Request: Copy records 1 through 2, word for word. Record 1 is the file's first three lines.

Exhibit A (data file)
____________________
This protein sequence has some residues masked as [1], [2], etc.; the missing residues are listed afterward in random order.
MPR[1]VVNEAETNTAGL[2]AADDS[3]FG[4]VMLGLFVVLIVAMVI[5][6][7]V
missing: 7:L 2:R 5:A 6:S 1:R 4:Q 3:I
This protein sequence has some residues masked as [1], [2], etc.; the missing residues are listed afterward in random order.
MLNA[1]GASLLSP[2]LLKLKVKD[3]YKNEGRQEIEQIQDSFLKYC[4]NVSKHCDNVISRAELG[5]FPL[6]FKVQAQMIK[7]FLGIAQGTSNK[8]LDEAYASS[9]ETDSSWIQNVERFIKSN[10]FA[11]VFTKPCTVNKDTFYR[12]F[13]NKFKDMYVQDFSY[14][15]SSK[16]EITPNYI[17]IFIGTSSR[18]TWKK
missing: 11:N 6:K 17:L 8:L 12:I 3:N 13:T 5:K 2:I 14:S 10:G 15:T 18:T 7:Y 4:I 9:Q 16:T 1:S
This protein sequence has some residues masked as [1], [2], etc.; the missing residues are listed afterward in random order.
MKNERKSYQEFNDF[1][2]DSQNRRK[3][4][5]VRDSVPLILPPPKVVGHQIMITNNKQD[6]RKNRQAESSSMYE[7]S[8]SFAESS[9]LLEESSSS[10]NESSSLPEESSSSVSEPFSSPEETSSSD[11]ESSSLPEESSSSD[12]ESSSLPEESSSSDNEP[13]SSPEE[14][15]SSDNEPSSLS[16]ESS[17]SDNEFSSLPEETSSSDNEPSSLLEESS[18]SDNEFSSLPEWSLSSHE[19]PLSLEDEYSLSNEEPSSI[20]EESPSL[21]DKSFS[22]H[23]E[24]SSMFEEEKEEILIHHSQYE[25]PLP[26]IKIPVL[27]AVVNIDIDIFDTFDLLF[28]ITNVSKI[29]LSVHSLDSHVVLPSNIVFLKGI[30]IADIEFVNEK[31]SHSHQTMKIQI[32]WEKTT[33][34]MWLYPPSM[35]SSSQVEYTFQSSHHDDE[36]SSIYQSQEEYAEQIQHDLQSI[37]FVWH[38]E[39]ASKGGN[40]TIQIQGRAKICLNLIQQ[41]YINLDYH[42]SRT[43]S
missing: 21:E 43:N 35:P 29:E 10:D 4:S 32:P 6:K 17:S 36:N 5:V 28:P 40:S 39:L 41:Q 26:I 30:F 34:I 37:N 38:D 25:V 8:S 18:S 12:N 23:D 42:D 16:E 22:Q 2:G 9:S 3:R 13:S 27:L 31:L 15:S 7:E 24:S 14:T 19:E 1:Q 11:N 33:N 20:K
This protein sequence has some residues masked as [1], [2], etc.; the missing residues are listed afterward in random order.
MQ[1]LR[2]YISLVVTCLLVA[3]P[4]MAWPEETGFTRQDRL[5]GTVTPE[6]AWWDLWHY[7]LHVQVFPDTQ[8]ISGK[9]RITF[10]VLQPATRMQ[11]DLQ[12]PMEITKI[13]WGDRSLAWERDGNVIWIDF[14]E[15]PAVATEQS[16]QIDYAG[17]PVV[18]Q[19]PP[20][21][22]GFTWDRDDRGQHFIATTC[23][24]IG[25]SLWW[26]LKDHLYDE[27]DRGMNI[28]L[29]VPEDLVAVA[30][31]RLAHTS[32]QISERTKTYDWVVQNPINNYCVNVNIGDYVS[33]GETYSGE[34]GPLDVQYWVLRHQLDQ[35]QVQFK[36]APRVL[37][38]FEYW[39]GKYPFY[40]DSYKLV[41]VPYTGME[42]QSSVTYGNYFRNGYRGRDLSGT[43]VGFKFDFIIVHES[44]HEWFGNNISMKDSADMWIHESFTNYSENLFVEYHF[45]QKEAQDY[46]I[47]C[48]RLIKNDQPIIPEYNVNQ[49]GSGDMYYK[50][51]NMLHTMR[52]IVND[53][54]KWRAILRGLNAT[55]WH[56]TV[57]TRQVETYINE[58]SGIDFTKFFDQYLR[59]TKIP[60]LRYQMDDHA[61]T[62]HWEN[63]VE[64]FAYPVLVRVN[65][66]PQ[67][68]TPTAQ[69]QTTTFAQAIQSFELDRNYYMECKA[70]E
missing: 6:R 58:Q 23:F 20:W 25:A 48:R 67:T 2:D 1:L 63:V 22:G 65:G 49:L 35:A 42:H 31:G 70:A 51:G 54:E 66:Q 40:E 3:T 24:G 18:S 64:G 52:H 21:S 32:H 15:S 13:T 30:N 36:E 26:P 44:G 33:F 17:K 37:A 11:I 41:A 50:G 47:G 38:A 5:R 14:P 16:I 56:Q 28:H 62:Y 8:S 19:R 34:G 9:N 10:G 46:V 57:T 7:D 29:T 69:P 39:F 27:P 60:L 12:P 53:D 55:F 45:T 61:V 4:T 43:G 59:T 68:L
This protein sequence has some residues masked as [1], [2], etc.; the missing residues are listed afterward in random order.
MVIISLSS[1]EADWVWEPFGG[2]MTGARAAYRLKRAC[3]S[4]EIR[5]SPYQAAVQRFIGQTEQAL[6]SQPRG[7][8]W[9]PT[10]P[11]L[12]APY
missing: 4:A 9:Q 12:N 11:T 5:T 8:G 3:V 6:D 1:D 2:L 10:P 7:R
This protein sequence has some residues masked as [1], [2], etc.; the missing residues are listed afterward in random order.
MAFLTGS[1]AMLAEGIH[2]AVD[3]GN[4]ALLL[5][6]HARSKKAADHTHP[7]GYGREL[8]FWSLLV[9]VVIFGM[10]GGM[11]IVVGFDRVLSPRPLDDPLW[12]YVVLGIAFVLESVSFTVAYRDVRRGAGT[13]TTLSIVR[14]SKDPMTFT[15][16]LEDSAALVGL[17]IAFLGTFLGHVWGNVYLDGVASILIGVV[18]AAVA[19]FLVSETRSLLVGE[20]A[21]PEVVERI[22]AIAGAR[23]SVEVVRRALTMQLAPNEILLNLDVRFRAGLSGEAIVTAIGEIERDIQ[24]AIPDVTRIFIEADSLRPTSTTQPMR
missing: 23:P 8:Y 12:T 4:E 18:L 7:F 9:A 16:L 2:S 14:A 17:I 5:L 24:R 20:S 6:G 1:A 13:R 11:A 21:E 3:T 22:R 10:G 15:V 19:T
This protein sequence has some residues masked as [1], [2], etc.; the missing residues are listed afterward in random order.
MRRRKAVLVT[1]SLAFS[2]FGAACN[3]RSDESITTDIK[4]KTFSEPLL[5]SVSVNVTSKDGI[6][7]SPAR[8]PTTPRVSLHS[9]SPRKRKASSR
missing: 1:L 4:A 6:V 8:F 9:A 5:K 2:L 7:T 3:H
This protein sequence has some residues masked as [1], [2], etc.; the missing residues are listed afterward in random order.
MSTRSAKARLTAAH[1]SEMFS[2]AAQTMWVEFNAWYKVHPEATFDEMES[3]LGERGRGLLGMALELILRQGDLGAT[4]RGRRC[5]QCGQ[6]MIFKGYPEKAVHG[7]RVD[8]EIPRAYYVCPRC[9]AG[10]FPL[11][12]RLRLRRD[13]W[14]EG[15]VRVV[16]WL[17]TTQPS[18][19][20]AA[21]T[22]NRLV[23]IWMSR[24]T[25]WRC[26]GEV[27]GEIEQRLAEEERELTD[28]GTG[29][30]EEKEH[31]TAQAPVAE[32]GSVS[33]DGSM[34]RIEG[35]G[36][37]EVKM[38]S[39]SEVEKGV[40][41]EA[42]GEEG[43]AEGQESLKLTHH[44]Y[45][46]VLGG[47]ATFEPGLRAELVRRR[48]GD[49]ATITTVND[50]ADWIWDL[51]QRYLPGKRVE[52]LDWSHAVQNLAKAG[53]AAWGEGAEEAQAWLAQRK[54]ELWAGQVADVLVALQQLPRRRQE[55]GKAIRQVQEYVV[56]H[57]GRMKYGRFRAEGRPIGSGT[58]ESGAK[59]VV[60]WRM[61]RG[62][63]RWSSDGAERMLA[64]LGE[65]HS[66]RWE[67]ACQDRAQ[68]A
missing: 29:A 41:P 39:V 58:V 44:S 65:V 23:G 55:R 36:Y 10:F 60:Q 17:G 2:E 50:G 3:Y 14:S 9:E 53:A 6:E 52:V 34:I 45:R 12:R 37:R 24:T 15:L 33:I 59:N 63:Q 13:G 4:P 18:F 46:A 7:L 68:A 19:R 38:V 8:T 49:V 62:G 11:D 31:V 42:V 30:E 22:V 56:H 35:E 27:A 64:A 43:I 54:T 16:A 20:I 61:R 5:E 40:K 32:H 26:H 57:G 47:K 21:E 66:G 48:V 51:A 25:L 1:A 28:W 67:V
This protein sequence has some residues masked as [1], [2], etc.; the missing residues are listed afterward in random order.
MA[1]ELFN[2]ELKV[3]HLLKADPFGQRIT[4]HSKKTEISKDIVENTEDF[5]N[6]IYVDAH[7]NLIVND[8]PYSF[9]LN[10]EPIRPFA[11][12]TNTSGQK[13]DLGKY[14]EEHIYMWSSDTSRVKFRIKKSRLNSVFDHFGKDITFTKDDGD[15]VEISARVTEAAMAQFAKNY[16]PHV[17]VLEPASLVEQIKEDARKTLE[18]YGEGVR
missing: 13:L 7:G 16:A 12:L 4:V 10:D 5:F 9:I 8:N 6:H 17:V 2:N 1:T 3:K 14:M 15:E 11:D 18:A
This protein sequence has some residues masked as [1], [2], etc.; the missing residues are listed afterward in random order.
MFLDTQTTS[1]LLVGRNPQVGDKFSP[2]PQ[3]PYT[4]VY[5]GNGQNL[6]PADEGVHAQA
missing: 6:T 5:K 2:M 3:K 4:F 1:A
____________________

This protein sequence has some residues masked as [1], [2], etc.; the missing residues are listed afterward in random order.
MPR[1]VVNEAETNTAGL[2]AADDS[3]FG[4]VMLGLFVVLIVAMVI[5][6][7]V
missing: 7:L 2:R 5:A 6:S 1:R 4:Q 3:I
This protein sequence has some residues masked as [1], [2], etc.; the missing residues are listed afterward in random order.
MLNA[1]GASLLSP[2]LLKLKVKD[3]YKNEGRQEIEQIQDSFLKYC[4]NVSKHCDNVISRAELG[5]FPL[6]FKVQAQMIK[7]FLGIAQGTSNK[8]LDEAYASS[9]ETDSSWIQNVERFIKSN[10]FA[11]VFTKPCTVNKDTFYR[12]F[13]NKFKDMYVQDFSY[14][15]SSK[16]EITPNYI[17]IFIGTSSR[18]TWKK
missing: 11:N 6:K 17:L 8:L 12:I 3:N 13:T 5:K 2:I 14:S 10:G 15:T 18:T 7:Y 4:I 9:Q 16:T 1:S